Nelson was not a new presence on the show. He’d been around since Season 2 and quickly impressed the original staff enough to go from secretary to head writer. The idea that swapping him for Joel as the show’s “host” would change much would be kinda laughable if, y’know, it didn’t change pretty much everything.
Mike immediately established that he wasn’t, like so many replacement TV characters before him, just going to be a pale imitation of his predecessor. If Joel had been calm, fatherly, and bizarrely friendly to the “Mads” who shot him into space, Mike was more a slightly-baffoonish big-brother type who took every opportunity to defy his captors and attempt escape. He wasn’t having any of this “warped by the narrative” bullcrap, he was going to build his own stories, and the show surprisingly acquiesced.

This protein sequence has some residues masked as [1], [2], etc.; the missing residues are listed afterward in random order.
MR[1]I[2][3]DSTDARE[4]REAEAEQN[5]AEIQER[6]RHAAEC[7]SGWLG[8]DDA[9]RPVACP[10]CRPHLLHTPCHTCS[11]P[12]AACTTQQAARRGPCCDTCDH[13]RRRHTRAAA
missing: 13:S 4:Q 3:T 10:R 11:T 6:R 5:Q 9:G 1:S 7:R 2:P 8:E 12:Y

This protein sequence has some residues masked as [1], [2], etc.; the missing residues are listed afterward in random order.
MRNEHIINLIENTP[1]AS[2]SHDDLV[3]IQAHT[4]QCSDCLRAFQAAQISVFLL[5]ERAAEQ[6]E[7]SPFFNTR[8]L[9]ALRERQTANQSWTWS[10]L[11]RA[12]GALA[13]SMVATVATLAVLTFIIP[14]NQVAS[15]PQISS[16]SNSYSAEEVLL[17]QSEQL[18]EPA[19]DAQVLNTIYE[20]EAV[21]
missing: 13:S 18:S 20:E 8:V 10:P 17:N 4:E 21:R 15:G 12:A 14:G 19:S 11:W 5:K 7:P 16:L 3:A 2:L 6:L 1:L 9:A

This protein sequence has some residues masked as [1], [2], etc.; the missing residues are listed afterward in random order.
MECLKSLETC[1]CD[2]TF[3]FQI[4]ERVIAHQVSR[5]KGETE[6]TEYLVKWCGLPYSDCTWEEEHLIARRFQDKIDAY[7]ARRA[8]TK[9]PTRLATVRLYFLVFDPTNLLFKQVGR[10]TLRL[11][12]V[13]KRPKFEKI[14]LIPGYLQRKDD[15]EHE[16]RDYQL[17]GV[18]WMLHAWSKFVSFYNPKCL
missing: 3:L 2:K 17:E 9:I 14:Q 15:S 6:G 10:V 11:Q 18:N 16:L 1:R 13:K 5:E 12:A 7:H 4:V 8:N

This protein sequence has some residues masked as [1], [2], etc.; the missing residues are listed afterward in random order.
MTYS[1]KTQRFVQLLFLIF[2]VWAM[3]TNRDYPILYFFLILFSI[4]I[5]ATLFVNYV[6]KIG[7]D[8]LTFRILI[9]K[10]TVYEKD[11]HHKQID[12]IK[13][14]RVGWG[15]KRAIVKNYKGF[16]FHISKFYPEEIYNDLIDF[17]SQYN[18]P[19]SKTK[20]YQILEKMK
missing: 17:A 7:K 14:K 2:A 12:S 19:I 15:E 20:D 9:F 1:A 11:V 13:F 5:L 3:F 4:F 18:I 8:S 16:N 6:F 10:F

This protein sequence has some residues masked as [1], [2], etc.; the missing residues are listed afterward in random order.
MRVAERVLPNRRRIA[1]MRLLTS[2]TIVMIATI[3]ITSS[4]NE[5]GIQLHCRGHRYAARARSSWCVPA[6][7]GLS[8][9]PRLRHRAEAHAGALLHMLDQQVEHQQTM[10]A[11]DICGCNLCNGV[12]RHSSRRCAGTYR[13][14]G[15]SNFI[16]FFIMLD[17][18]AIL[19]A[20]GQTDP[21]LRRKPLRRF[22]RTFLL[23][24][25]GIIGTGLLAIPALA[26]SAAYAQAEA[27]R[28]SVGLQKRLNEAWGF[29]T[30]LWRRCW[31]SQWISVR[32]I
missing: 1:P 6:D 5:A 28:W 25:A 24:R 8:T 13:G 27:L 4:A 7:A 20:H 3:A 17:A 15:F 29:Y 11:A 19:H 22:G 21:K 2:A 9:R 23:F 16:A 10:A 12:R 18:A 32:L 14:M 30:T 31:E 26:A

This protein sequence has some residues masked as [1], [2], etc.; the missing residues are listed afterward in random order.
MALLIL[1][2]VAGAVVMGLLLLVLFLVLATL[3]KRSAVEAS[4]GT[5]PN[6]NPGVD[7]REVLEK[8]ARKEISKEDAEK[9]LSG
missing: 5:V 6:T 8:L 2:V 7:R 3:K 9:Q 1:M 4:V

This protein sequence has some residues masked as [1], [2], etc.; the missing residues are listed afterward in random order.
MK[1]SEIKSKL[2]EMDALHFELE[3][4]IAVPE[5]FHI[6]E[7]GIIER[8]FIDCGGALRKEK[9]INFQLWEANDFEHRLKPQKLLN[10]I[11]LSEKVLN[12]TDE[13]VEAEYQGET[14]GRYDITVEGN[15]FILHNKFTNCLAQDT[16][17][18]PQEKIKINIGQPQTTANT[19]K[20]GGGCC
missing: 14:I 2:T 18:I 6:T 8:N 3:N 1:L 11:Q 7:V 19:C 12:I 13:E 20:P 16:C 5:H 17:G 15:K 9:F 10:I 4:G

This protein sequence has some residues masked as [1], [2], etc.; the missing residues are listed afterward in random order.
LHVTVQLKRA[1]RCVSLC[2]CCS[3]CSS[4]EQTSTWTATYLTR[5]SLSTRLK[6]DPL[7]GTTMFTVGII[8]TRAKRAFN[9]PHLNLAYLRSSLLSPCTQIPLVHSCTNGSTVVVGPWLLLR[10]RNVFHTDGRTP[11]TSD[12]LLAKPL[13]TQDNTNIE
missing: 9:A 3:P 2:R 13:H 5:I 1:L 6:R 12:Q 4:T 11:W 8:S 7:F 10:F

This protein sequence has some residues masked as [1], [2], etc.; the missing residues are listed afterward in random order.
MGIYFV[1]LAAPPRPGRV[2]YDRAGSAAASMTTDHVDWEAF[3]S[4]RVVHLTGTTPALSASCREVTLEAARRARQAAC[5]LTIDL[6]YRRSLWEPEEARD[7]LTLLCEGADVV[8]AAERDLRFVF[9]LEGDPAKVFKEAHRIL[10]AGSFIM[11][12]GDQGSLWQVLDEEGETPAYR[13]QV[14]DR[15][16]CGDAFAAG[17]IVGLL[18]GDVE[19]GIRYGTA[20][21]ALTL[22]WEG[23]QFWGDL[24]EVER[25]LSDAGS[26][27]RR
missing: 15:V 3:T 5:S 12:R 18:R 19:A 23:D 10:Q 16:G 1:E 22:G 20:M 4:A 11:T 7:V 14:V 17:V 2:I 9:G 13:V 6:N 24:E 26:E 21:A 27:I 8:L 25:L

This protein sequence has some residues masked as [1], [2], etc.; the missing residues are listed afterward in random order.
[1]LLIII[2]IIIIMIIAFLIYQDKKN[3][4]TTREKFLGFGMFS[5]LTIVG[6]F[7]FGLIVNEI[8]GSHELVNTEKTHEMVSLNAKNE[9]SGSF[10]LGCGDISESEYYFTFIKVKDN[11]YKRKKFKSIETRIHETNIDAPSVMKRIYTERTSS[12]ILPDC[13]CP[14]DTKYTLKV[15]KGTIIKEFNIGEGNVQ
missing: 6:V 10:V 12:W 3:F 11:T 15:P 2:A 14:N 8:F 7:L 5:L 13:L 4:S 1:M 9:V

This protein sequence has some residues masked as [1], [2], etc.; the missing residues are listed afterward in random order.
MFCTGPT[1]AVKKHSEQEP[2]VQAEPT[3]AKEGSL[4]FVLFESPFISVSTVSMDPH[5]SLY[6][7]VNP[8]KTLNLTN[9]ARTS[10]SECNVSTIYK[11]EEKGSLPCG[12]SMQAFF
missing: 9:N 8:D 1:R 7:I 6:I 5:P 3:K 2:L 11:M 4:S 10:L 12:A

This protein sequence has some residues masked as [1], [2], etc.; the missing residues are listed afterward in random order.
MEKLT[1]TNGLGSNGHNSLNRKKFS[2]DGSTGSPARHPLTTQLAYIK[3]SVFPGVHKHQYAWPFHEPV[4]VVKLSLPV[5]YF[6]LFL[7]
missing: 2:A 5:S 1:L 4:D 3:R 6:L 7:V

It started slowly. An “Umbilicus” between the Satillite of Love and the Mads’ headquarters in Deep 13 suddenly facilitated increased interaction. A radioactive time machine, while not allowing directly for escape, created new narrative avenues and ways for Mike and the ‘bots to interact with the show’s world. Slowly, the rules began to change.
And then the show got cancelled, got resurrected by Sci-Fi, and everything basically went crazy and decided to be Doctor Who.
|Yes, thank you.|
This is maybe not an entirely fair assessment—the decision for the show to suddenly have plot arcs was made by Sci-Fi, not the crew, and yet…well…this is what the show decides to do, given the order to have plot arcs. It wanders from a Planet of the Apes spoof-future to a distant planet populated by superintelligent aliens to ancient Rome and eventually back to Earth as Mike accidentally blows up planets and gets put on space-trial. I mean, it’s easy to read that last bit as some sort of metaphor for the show defending itself from near-death, but…I mean, that’s just Who also. And it comes off of this after a season or so and largely gets back to the business of being itself, and has a tenth-anniversary special where Joel comes back, and…